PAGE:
A1 Assets in Lake Mary Keeps Used Technology Out of Landfills
Stacked into tower-like structures throughout the 120,000-square- foot warehouse at A1 Assets, used computer monitors, tablets, CPUs, mobile data devices and other outdated electronic products line the aisles in a labyrinthine system of organized chaos. With determination in their motions, employees strip down, separate or repair these products that otherwise would wind up in landfills.
A1 Assets is a Lake Mary-based company that seeks to reduce, reuse and remarket electronic waste and other salvageable trash in Central Florida. The EPA considers e-waste to be a subset of used electronics and recognizes that these materials can be reused, refurbished or recycled.
Every year, U.S. consumers and businesses discard more than 2.37 million tons of e-waste, which includes old televisions, computers, cell phones, printers, scanners, fax machines and other electronic equipment, according to 2009 figures, the most recent available. Only 25 percent of these electronics were collected for recycling, with the remainder disposed of primarily in landfills, where the precious metals cannot be recovered.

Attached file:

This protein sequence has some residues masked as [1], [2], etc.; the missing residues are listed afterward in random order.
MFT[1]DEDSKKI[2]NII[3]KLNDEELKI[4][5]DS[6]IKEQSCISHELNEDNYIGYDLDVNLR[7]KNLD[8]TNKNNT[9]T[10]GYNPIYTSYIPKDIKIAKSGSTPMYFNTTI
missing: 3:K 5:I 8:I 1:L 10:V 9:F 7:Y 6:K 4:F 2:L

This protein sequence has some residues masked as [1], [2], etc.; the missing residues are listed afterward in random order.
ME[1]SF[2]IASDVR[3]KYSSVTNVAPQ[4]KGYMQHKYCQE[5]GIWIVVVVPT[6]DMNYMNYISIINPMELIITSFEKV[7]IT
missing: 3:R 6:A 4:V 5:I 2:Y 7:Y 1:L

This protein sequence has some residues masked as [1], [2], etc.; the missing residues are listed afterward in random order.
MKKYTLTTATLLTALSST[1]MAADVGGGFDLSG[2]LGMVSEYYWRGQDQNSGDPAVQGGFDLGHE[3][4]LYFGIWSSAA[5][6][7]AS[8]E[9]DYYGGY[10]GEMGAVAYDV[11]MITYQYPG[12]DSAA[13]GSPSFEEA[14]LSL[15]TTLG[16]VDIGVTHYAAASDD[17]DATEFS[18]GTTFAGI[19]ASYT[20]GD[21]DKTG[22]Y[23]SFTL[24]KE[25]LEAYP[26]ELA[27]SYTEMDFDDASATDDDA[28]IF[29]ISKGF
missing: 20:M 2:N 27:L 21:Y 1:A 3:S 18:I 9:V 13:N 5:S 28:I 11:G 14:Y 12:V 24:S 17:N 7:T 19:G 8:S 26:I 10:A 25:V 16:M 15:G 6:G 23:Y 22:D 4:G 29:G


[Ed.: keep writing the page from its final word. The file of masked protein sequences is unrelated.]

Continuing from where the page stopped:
The EPA estimates that recycling 1 million laptops saves the energy equivalent to the electricity it takes to power 3,657 U.S. homes for a year. A1 Assets refurbishes about 4,000 computers a month. As of the end of 2017, the company’s facilities had processed more than 70 million pounds of electronic recyclables with a 100 percent reuse or recycle rate.
“My passion is finding value in things other people no longer need,” said David Leavitt, founder and CEO of A1 Assets, which has been keeping used technology out of landfills since January 2001. The company works with the philosophy that extending the life of these products extends the life of the planet.
While A1 Assets primarily handles electronics, it also regularly recycles everything from medical lab equipment to lawn tools to automotive machinery.
“Pretty much if you can imagine what a municipality or a Fortune 500 company would surplus, we handle that for them,” Leavitt said. “What we can’t sell, we disassemble and recycle. I don’t think there’s anything out there that we’ve never sold or recycled before.”